I am trying to make a document using the 'amsart' class that has both full author names and short author names. If I only have full author names, the title page will have the title, then have the authors. For some reason though if I also include short author names, the title page will start with a header involving the author names, then list the title, then reprints the authors names again. How do I get rid of the header listing the author's names on the title page while still using short author names?

Example code:



\title{Titley title}
\author{Authory author}{Author}
\author{Authory author}{Author}



  • 2
    \author command takes just one mandatory argument and by using two, the second is just printed (without relation with the \author command)... The second argument you gave (the short version) should be placed before the full version inside [] because it is optional argument. So, try :\author[Short Name]{Long Name Here}
    – koleygr
    Commented Mar 8, 2019 at 1:07
  • Yes, thank you! I also just figured this out because you are totally correct, what I was seeing and thinking was a header was just these names printed. Adding the short author names in [] before the main argument in \author fixed everything. Thanks! Commented Mar 8, 2019 at 1:19
  • Welcome! Happy TeXing!
    – koleygr
    Commented Mar 8, 2019 at 1:20
  • @koleygr -- Even though the problem is an input error, this question hasn't been asked before, and since someone else might have the same problem in the future, you should make an answer so the question doesn't disappear. Commented Mar 9, 2019 at 1:14

1 Answer 1


You have used the command \author in a wrong way.

The arguments of the (La)TeX commands, has two types:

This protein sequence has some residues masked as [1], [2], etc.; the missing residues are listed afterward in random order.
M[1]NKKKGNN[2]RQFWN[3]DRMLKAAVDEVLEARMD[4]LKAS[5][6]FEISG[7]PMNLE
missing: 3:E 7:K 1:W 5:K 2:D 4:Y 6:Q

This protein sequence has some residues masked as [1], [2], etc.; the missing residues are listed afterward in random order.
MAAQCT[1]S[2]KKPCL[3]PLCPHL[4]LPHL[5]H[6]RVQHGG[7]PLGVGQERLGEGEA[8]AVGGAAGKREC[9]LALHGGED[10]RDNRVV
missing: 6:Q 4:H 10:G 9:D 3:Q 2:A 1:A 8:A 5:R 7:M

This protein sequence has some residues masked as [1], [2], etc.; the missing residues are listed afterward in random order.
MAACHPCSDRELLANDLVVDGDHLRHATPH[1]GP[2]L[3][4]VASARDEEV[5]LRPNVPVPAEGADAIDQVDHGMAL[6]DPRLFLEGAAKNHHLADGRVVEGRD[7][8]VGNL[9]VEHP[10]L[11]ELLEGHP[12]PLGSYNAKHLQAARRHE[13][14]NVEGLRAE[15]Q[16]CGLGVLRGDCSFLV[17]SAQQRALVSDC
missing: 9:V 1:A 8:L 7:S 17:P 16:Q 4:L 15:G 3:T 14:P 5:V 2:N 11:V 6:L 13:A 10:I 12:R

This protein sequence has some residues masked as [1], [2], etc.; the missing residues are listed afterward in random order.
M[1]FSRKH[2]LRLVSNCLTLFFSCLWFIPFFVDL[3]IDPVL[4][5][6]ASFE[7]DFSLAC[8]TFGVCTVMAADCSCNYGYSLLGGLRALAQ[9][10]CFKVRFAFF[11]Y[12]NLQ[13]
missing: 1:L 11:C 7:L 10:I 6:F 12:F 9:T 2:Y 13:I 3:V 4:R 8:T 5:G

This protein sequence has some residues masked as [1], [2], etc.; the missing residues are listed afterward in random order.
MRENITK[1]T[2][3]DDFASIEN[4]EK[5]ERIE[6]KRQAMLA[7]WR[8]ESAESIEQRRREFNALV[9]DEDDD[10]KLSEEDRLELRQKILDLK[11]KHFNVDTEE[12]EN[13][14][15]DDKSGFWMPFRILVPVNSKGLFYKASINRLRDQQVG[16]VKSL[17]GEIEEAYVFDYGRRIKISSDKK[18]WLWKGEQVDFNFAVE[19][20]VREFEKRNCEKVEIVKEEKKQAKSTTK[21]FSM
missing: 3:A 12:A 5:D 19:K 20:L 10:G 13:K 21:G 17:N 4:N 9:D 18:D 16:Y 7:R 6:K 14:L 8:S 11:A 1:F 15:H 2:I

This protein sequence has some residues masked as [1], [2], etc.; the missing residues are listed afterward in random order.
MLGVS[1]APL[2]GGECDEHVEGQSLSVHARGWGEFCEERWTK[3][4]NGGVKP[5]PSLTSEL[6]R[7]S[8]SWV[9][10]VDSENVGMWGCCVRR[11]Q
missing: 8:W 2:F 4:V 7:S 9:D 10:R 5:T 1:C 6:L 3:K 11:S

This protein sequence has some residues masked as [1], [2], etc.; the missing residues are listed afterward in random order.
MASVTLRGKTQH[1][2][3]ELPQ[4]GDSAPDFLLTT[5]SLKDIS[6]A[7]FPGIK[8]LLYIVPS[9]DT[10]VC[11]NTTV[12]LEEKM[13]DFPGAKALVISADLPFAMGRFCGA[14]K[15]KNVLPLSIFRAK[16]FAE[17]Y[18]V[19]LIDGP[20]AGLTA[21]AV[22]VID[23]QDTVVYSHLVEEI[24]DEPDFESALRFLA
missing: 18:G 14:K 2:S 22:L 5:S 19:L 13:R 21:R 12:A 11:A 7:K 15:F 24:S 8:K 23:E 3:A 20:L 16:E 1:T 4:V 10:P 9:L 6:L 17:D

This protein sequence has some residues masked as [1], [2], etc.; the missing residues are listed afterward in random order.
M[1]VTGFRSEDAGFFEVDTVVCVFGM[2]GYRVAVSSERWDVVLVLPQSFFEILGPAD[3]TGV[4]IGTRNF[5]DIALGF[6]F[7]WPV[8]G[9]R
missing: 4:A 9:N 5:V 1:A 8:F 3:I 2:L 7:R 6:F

1. mandatory arguments: That are required from the command and usually have to be placed inside curly braces: {} ... (Note that some commands like \bfseries can affect everything inside their inner group after their appearance and so we don't really call the rest of the group "an argument" and that some times, a command that expect two arguments can access on them without the need of the curly braces but almost always the curly braces are recommended to be used. [try \frac a b and then try \frac a bc ... After this test you will understand why curly braces are suggested anyway.])
  2. Optional arguments, that usually (but not always) are required before the mandatory argument(s) of the command and are placed inside square brackets ([]).

\author command takes just one mandatory argument (and one optional). So, its syntax is \author[Short name]{Long Name} (with the optional argument being... optional)

By using two arguments inside curly braces, the second is just printed (without relation with the \author command)... and just printed out as a text.

You must log in to answer this question.

Not the answer you're looking for? Browse other questions tagged .